I could go on, but I know full well that the more I write, the less clear this piece will become, and of more limited use. If the worst happens, no one’s going to have time to get out their phone, find an Internet connection and refer back here.

In summary then, to improve your chances of escaping an aggressive confrontation that’s been forced upon you –

Don’t pull against a grip; push back and twist to break it.

Kick for the knees not the nuts.

And one last aside. If anyone ever tells you that women can’t fight effectively in long skirts, I’ll happily introduce them to any number of aikido blackbelts who say different.

Martial Arts & Marital Harmony
Martial Arts & Marital Harmony

Author: Juliet

Juliet E McKenna is a British fantasy author living in the Cotswolds, UK. Loving history, myth and other worlds since she first learned to read, she has written fifteen epic fantasy novels so far. Her debut, The Thief’s Gamble, began The Tales of Einarinn in 1999, followed by The Aldabreshin Compass sequence, The Chronicles of the Lescari Revolution, and The Hadrumal Crisis trilogy. The Green Man’s Heir was her first modern fantasy inspired by British folklore in 2018, and The Green Man’s Quarry in 2023 is the sixth title in this ongoing series. Her 2023 novel The Cleaving is a female-centred retelling of the story of King Arthur, while her shorter stories include forays into dark fantasy, steampunk and science fiction. She promotes SF&Fantasy by reviewing, by blogging on book trade issues, attending conventions and teaching creative writing. She has served as a judge for major genre awards. As J M Alvey, she has written historical murder mysteries set in ancient Greece.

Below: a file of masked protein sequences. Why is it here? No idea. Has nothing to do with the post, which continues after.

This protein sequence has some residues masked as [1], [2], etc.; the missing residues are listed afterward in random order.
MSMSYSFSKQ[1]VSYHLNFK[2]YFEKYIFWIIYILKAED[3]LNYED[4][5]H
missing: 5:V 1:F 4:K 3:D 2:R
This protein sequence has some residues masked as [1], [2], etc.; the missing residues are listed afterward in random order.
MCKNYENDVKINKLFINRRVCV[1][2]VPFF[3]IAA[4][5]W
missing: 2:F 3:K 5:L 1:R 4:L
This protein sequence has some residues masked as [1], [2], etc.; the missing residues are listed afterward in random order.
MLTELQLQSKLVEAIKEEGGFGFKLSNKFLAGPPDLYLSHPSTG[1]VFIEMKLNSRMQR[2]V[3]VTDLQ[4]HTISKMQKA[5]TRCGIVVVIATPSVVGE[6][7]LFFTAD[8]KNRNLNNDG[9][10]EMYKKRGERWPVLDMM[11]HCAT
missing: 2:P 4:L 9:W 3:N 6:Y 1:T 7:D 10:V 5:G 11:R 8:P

118 thoughts on “The Knee to the Nuts Paradox, and other tips when you fight like a girl.

  1. My karate sensei used to advise jabbing at the eyes or boxing ears – they’re easy to reach with one hand, cause a fair bit of pain, and generally cause an attacker to flinch/move/let go.

    (this is an excellent article. “Though the biggest problem here is that such moves are vastly easier for me to demonstrate in person than they are to describe in any usefully meaningful way” <- would it be possible for you to film yourself/other akikdo-ka demonstrating this, and link back to this article?)